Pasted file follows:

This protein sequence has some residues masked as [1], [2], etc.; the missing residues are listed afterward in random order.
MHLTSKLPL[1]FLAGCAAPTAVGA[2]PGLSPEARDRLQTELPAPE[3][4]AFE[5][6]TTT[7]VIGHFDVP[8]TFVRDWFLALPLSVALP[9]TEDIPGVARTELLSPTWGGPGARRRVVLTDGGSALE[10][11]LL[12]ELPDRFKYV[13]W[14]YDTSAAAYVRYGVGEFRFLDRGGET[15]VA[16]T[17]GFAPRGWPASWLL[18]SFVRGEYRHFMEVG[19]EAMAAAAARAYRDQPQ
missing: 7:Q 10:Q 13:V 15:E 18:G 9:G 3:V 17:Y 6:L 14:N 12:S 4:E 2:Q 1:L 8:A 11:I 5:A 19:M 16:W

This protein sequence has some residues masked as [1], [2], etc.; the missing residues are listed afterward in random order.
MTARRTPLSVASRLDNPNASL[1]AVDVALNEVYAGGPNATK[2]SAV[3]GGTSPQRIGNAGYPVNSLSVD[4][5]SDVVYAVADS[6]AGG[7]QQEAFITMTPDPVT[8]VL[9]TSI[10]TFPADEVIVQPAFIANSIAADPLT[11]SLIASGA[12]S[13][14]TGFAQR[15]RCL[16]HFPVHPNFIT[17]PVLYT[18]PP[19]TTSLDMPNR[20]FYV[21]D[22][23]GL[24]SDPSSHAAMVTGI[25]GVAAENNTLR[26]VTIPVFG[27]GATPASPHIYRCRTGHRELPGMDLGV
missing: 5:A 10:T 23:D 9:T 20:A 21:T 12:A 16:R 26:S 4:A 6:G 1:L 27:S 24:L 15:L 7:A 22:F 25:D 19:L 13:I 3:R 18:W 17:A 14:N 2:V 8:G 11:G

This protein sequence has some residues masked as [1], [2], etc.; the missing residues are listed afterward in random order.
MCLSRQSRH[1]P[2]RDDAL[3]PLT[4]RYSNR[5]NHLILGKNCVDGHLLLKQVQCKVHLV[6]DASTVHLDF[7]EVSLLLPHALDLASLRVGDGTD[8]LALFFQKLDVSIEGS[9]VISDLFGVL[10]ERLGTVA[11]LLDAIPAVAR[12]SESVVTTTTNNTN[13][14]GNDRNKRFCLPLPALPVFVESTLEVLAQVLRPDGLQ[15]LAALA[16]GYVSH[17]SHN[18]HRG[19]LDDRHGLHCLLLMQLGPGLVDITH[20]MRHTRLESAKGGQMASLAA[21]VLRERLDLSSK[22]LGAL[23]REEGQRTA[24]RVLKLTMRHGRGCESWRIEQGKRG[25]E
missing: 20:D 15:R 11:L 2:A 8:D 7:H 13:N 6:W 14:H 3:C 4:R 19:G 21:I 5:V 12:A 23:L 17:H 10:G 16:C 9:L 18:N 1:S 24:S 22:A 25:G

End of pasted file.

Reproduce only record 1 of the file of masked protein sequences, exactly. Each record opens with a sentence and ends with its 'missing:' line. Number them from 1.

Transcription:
This protein sequence has some residues masked as [1], [2], etc.; the missing residues are listed afterward in random order.
MHLTSKLPL[1]FLAGCAAPTAVGA[2]PGLSPEARDRLQTELPAPE[3][4]AFE[5][6]TTT[7]VIGHFDVP[8]TFVRDWFLALPLSVALP[9]TEDIPGVARTELLSPTWGGPGARRRVVLTDGGSALE[10][11]LL[12]ELPDRFKYV[13]W[14]YDTSAAAYVRYGVGEFRFLDRGGET[15]VA[16]T[17]GFAPRGWPASWLL[18]SFVRGEYRHFMEVG[19]EAMAAAAARAYRDQPQ
missing: 7:Q 10:Q 13:V 15:E 18:G 9:G 3:V 17:Y 6:L 14:N 12:S 4:E 2:Q 1:L 8:A 11:I 5:A 19:M 16:W